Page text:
Hot Brown Honey

Hot Brown Honey
Hot Brown Honey (image via

Hot Brown Honey makes taking down the master’s house with the master’s tools look easy.

And, trust me, it ain’t.

So if you were considering what you could do with your hard-earned dosh this Melbourne International Comedy Festival, and you wanted 75 mins of sheer power-fighting delight, then this is your ticket.

The Hot Brown Honey crew have been honing their craft for a number of years now, with hip hop theatre-maker/impresario, Busty Beatz, and Polytoxic-fame choreographer and designer, Lisa Fa’alafi, at the helm. Together with the world-ranking beats of Hope Haami; the gold-fire voice of singer, Ofa Fotu; the commanding energy of dancer, Juanita Duncan; and the ribald, wicked heartbreak of aerialist/circus performer, Crystal Stacey, this is a group of women who may not be “witches” but are nevertheless casting some serious magic.

In this iteration of their well-oiled show, Hot Brown Honey don’t just occupy, they own, the Northcote Town Hall space. For those not yet aware of their work, the crew take burlesque back to its roots, back through mere bump and grind to a calculating caricature that reminds us that burlesque derives from the Italian, burlesco, then burla, a joke, ridicule or mockery. The Hot Brown Honey crew know that power structures are at their weakest when you are able to laugh at them with defiance, resilience and pride.

Combining feminist, anti-colonial and anti-racist themes and tropes, the part-cabaret/part-lesson in intersectionality doesn’t just flip stereotypes of “dusky maidens” on their heads, it literally tears the head off Black/Islander Barbie, giving audiences a sensational challenge, rallying cry and emotional outburst that is as entertaining as it is powerful.

The soundtrack moves deftly between hip hop and found sound; the performers have marshaled their not-considerable talents; staging and costume are as #onpoint as Phife; and the lighting and design raise the production values to world class. And within that hilarity and mastery of form is space for the resonantly poignant and painful, seen perhaps most movingly in the works of Juanita Duncan, The Decolonised, and aerialist Crystal Stacey, The Peace Maker.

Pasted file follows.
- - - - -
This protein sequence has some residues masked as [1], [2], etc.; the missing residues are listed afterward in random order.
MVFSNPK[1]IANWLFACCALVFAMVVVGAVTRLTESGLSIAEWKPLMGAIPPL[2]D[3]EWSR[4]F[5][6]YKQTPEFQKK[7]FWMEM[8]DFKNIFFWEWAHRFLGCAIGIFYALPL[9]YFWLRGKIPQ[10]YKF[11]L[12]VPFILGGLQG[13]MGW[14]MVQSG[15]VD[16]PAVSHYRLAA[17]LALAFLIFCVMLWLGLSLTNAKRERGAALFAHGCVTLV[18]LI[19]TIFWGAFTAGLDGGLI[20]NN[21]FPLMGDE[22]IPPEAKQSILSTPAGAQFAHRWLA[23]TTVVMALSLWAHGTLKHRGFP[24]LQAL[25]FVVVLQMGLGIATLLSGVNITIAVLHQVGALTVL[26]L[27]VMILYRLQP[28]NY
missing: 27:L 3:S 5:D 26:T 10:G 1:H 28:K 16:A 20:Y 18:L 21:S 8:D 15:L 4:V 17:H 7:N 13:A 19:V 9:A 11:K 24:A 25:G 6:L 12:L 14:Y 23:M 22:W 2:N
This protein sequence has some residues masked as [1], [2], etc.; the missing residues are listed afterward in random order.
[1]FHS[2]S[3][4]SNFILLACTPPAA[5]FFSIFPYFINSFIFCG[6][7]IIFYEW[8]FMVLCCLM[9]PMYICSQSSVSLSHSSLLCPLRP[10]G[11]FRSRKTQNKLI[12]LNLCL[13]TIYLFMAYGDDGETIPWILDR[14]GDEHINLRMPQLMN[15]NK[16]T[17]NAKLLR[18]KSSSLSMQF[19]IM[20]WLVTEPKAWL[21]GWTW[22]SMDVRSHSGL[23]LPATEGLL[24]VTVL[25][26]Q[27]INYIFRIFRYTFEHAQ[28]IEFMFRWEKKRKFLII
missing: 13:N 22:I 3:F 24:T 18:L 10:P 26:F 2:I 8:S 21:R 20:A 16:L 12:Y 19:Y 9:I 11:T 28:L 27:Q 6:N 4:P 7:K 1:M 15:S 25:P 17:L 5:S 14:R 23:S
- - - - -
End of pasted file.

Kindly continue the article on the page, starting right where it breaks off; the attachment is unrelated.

In my soon-to-be* proposed comedy PhD, there will be an entire chapter devoted to the Hot Brown Honey show, signalling it as a defining moment whereby the permission to feel – hurt, wonder, freedom, hope and pain – were afforded to me and other women of colour in the course of that most ephemeral of arts, performance. In doing so, the show celebrated the power of bodies, women’s bodies, women of colour’s bodies, women of colour’s bodies taking up space, taking up space and being ugly and beautiful and talented and powerful in a push-pull rejection and celebration that somehow achingly subverts a paradigm you’ve been smashing up against your whole life.

And I got to laugh my a** off with a friend.

In an alternate universe, I would get to tie down Kyle Sandilands and Jackie O to watch Hot Brown Honey, so that they can not only learn what actual comedy looks like, but also how deeply obsolete they are in the face of a changing Australia. Look out #straya, there are new Queens in town.


Hot Brown Honey shows from Wednesday to Sunday 8pm at the Northcote Town Hall, as a part of the Melbourne International Comedy Festival.


* never to be proposed PhD. I promise.


Author: Eleanor Jackson

Eleanor Jackson is a Filipino Australian poet, performer, arts producer and community radio broadcaster. Eleanor Jackson is a former Editor in Chief and Poetry Editor of Peril and currently Chair of the Board.

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